Azeri President Ilham Aliyev (Reuters)
An independent Azerbaijani website has accused the government of rigging the country's presidential elections by publishing the results before the polls even opened.
An article dated 8 October, one day before polling began, claimed the official mobile app of Azerbaijan's Central Election Commission had already listed the results of the presidential elections.
The article, published on Meydan TV, claimed the results were leaked in a "major phone app failure."
The author asserted that incumbent Ilham Aliyev will be declared the winner with 72.76% of the vote, while rival Jamil Hasanli will finish with 7.4%.
With the first exit polls announcing a landslide victory for President Aliyev, the allegations appear to cast serious concerns over the elections.
Hasanli, who according to the exit polls has obtained only 8% of the vote, has already claimed his supporters cited numerous violations during the voting process. The 61-year-old historian is leading the first-ever coalition of major opposition movements in Azerbaijan.
In addition to proclaiming the result, Meydan TV - whose founder Emin Milli was arrested in 2009 for publishing a satirical video against Aliyev - provides information on how many people voted and names the electoral precincts.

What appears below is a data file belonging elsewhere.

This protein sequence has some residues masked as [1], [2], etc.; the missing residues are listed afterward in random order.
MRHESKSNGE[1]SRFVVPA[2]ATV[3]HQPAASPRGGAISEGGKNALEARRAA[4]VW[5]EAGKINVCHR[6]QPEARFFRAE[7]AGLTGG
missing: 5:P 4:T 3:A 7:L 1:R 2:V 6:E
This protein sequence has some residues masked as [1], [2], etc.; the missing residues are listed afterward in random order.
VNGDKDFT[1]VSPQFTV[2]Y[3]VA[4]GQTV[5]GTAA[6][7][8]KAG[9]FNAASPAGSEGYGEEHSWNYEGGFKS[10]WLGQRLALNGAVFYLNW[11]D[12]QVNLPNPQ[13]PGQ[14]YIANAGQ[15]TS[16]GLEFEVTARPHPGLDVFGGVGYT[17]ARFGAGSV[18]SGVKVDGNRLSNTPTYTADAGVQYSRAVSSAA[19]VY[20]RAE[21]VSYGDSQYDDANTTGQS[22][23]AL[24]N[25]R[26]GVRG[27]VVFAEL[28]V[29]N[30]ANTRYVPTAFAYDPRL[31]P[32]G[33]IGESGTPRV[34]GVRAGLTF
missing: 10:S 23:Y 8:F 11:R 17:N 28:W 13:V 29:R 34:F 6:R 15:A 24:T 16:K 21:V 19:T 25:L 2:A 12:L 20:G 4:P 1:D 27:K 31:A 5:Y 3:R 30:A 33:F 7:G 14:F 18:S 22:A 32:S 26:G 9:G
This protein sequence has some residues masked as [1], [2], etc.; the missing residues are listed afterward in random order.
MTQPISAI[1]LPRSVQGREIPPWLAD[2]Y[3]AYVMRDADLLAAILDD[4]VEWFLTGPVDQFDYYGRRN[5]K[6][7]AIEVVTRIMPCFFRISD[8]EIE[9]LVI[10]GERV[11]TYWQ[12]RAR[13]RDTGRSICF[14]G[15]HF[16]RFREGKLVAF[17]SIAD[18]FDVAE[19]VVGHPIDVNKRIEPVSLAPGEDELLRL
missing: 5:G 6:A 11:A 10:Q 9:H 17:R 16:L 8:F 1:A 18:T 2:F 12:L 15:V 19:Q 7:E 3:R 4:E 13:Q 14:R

The app developer, Vusal Isayev of the Happy Baku company, has demanded Meydan remove the article, claiming that the results were only a test and old information were posted.
However, he failed to explain why Hasanli, who is a new candidate for elections, was included.
Aliyev, who succeeded his father, Heydar in the post-Soviet nation, has been president since 2003. The country's constitution was changed in a 2009 referendum to allow him to run for a third term.
Human Rights Watch reported a government crackdown on opposition ahead of the elections, citing a "dramatic deterioration of the government's record on freedom of expression, assembly, and association".
An Azerbaijan-based human rights group said that 142 people are now being held on political grounds -- up from 60 in January.
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